Republican U.S. Sen. Ron Johnson suggested on Thursday that he might feel differently about filling Supreme Court Justice Antonin Scalia's seat if a conservative president were in office.
Johnson appeared Thursday morning on the Janesville radio show "Morning Mess" and was asked by host Scott Thompson whether Republicans would be more likely to push for the seat vacated by Scalia's death had Mitt Romney been elected president in 2012.
"It's a different situation," Johnson said. "Generally, and this is the way it works out politically ... if a conservative president's replacing a conservative justice, there's a little more accommodation to it. But when you're talking about a conservative justice now being replaced by a liberal president, who would literally flip the court — I mean, let's face it, I don't think anybody's under any illusion, President Obama's nominee would flip the court from a 5-4 conservative to a 5-4 liberal-controlled court, and that's the concern, is that our Second Amendment rights to keep and bear arms, our First Amendment rights to free speech and religious liberty, will be threatened."
Johnson said it is an "incredibly serious moment" to determine the future composition of the court, and the "fairest thing to do" is wait until voters have elected the next president to fill the seat.
Republican leaders in the Senate have said they won't meet with anyone President Barack Obama nominates to the court. And Senate Judiciary Committee Chairman Chuck Grassley, R-Iowa, said last month the panel does not intend to hold a hearing for any Obama nominee.
Sen. Lindsey Graham, R-South Carolina, said Thursday Republicans are "setting a precedent" that in the last year of a lame-duck presidential term, Supreme Court vacancies will not be filled.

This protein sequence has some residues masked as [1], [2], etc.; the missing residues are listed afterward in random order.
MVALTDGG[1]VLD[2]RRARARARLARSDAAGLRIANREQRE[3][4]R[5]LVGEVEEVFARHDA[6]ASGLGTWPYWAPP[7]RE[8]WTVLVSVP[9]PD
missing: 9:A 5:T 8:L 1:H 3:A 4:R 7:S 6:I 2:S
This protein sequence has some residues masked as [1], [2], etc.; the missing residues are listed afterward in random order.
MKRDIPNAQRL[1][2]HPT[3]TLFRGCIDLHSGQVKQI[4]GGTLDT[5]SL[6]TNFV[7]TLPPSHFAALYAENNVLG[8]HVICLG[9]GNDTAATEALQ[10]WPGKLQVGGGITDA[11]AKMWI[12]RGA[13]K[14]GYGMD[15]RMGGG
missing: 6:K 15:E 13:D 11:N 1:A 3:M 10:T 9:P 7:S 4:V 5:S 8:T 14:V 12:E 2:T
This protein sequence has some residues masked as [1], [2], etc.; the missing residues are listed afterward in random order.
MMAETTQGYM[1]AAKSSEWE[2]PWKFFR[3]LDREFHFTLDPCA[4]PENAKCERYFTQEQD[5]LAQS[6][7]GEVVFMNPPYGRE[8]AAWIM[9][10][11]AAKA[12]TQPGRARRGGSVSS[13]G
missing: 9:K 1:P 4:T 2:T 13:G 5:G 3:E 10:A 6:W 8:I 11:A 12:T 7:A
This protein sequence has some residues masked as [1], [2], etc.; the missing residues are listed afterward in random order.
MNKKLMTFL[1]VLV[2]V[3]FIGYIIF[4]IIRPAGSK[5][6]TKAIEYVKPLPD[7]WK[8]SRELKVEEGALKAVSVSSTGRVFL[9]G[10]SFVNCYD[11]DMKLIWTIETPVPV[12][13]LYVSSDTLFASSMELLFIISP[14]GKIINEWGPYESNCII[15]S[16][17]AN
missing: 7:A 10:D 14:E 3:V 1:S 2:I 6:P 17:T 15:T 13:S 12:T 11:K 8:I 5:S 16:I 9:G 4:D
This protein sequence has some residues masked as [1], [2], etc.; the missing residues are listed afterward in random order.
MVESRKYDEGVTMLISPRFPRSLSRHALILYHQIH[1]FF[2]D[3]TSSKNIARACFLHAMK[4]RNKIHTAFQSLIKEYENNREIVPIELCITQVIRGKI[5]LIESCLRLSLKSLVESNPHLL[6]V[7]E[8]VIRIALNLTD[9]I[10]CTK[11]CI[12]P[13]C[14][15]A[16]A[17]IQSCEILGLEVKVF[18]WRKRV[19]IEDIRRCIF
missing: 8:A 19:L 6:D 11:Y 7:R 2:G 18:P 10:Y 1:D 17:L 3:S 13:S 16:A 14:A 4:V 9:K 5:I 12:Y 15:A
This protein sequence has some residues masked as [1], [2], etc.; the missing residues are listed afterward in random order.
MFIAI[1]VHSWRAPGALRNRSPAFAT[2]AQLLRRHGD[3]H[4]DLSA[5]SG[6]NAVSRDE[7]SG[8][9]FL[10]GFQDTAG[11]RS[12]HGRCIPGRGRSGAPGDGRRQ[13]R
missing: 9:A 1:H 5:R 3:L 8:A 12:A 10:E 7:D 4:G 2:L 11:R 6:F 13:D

Johnson faces a challenge in 2016 from former Sen. Russ Feingold, a Democrat, who he unseated in 2010.
Feingold has said the Senate isn't doing its job if it doesn't at least look at the nominee.
"Sadly, Sen. Johnson is confirming that he’s only willing to do his job if it helps Washington Republicans. Sen. Johnson was hired by the people of Wisconsin, not Mitch McConnell and not the Koch Brothers," said Feingold spokesman Michael Tyler in an email. "He should do the job he was hired for and consider any Supreme Court nominee, whether it’s from a Republican President or a Democrat. But if he won't do his job, at least he's being honest that his interest lies with Washington Republicans rather than with the people of Wisconsin."
Johnson's campaign says Feingold is hypocritical to call for a vote on an Obama nominee because in 2005 he said he wouldn't rule out a filibuster of Justice Samuel Alito's confirmation.
Johnson spokesman Brian Reisinger said the senator's comments on Thursday were misinterpreted.
"Ron has been clear from the beginning that we should let the American people decide. Ron did not say what the Senate would or would not do under a hypothetical situation — unlike Senator Feingold, who has changed his tune for political expedience after filibustering a vote on Justice Alito," Reisinger said in an email.